Why Athletes Choke: Part II

The performance/expectation line graph was developed from over 100 case studies of different athletes in various sports (Tennis, Golf, Basketball, Baseball, Soccer, Volleyball, Racing, Martial arts, figure skating, hockey, track, and more) and their early to late stages of working with SPMI. What you will see is how athletes performances are completely dictated by their mindset and their direction of focus. In the graph you will notice that the blue line represents athletes performance levels.The higher the line, the better the athlete’s performance and the lower the line the worse the athletes performance. The green line represents athletes’ expectations. The lower the line, the lower the expectations, and of course, the higher the line, the higher athletes expectations

Part II

In the third bubble that is revealed, you’ll see that it says Present. One characteristic of low expectations is that they often focus on the present. This present moment is critical to performance because expectations that are focused on the present moment give the athlete the most control of their performance. As a result, the athlete also feels more relaxed or less stressed in competition. The definition of anxiety supports this finding as anxiety is defined as a feeling of worry, nervousness, or unease, typically about an imminent event or something with an uncertain outcome. This reinforces the importance that athletes, parents, and coaches should center expectations on the present moment to give the athlete as much certainty as possible. Examples of present expectations from SPMI athletes are, "I want to always be moving my feet", "I want to focus on a smooth connection in my follow-through", "I want to visualize my target before every shot".

One of the most common mistakes of the athlete's support team is to encourage athletes that they can win while they are still competing, e.g. "You can win this if you just keep….". This positive praise by parents and coaches may seem like the right approach but in many cases encourages the athlete to shift their focus into the future where their is far less certainty often resulting in over thinking and nervousness.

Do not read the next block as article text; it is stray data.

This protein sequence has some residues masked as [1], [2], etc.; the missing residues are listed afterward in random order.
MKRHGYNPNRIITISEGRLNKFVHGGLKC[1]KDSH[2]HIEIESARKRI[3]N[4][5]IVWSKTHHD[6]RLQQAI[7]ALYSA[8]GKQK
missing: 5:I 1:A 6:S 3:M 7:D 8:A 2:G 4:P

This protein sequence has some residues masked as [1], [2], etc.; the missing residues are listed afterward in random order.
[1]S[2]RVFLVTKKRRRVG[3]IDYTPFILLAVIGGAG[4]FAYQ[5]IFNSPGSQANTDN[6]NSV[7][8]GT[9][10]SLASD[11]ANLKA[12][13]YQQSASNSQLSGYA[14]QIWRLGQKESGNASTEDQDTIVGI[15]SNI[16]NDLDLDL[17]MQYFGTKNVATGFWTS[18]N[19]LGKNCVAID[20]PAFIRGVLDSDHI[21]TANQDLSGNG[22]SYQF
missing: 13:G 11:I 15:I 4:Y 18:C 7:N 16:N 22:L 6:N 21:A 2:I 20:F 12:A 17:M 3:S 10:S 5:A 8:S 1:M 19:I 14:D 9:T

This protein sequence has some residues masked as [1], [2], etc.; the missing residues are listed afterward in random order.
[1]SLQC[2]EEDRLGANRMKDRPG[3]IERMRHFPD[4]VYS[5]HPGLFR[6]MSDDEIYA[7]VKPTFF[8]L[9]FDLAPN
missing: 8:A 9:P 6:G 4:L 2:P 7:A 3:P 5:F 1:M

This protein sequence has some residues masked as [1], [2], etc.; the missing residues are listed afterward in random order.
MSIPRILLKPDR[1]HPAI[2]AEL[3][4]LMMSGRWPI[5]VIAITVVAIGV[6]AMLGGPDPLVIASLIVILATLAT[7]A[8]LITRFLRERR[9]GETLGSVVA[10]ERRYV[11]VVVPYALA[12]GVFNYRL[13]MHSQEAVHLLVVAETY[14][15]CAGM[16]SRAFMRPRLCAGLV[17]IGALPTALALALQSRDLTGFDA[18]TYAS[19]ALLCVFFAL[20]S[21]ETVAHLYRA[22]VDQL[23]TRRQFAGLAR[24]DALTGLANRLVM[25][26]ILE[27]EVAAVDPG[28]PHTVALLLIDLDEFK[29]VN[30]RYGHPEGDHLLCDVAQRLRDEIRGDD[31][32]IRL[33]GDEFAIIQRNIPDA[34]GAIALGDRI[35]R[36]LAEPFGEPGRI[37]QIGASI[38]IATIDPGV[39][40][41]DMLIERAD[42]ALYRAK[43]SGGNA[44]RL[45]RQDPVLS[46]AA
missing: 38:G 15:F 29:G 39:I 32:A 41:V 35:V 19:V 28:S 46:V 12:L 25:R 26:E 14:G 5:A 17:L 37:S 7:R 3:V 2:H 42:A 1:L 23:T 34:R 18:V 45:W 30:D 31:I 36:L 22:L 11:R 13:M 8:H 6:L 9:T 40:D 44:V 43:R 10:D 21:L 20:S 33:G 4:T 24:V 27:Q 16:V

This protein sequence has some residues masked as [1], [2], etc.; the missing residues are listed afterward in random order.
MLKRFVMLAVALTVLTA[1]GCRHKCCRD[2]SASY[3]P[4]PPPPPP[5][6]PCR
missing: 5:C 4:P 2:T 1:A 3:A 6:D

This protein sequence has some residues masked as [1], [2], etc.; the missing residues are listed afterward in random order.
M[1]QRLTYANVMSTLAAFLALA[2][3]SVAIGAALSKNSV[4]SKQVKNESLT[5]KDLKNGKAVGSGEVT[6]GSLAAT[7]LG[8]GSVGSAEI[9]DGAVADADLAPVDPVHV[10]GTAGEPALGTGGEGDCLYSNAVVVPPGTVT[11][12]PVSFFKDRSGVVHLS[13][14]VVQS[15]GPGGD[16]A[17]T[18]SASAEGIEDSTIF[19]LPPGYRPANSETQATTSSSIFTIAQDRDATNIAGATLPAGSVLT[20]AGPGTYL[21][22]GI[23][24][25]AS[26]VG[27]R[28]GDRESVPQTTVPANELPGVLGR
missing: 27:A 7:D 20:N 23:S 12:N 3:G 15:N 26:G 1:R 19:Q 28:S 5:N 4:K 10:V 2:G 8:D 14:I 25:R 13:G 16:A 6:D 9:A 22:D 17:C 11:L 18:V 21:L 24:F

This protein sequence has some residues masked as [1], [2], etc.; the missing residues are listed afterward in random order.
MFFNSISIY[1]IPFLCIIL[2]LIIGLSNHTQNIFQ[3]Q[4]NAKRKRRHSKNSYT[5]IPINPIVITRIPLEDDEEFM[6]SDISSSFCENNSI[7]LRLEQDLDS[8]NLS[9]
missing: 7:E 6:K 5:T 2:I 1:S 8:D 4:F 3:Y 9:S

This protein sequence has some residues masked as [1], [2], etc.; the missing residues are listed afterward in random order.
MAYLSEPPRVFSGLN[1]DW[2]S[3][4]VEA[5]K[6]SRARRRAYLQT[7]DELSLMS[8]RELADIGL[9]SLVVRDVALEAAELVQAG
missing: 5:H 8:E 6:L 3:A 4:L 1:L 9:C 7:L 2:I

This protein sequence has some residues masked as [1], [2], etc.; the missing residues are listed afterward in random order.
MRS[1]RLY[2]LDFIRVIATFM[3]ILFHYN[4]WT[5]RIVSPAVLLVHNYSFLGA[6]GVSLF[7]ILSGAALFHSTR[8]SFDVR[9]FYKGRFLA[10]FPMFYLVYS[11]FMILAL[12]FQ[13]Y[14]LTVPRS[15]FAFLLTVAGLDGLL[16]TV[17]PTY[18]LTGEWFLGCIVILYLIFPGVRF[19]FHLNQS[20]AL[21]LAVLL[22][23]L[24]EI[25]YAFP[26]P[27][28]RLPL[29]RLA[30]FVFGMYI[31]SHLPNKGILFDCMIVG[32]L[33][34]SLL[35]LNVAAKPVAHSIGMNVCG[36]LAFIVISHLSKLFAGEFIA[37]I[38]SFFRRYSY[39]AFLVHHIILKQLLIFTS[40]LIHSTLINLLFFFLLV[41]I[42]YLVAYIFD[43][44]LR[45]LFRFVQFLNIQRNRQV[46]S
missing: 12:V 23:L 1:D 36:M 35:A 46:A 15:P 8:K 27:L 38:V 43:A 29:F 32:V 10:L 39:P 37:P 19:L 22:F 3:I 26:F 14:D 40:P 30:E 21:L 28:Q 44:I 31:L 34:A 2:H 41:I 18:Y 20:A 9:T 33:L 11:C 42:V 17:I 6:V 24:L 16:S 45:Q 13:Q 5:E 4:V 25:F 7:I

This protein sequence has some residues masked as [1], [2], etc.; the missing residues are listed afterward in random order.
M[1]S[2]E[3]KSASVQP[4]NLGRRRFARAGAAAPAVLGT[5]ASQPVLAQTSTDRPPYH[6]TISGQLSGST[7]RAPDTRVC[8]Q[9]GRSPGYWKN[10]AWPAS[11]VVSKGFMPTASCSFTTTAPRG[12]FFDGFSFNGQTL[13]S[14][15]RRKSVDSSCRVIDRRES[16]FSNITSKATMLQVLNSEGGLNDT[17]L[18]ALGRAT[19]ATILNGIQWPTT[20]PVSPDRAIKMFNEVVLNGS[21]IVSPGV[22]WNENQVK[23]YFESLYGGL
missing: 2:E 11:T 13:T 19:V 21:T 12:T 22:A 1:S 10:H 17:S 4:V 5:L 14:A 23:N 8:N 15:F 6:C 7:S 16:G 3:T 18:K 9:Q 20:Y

When athletes focus on the past, not only do athletes have zero control of changing the mistake but it also may increase thoughts and feelings of worry. When the athlete becomes more worried their confidence takes a major blow, which ultimately effects their performance. Real examples of past thoughts which lead to poor performances are, "Why did you miss that?", "You just lost your chance", "You should've won that game". Parents and coaches often reinforce these same thoughts. One of the biggest mistakes that parents and coaches make is analyzing mistakes after their games or competitions. Remember, when mistakes are reinforced to the athlete it makes it very difficult for the athlete to let go of mistakes during competition, leading to their focus going back to the past.

In Part III, we will conclude the findings of why athletes choke. In the meantime, if you would like to get started on bridging the performance gap or know someone who is serious about their sport contact SPMI today and start reaping the benefits. SPMI is a premier mental toughness training company that helps athletes reach their full potential in sports and life.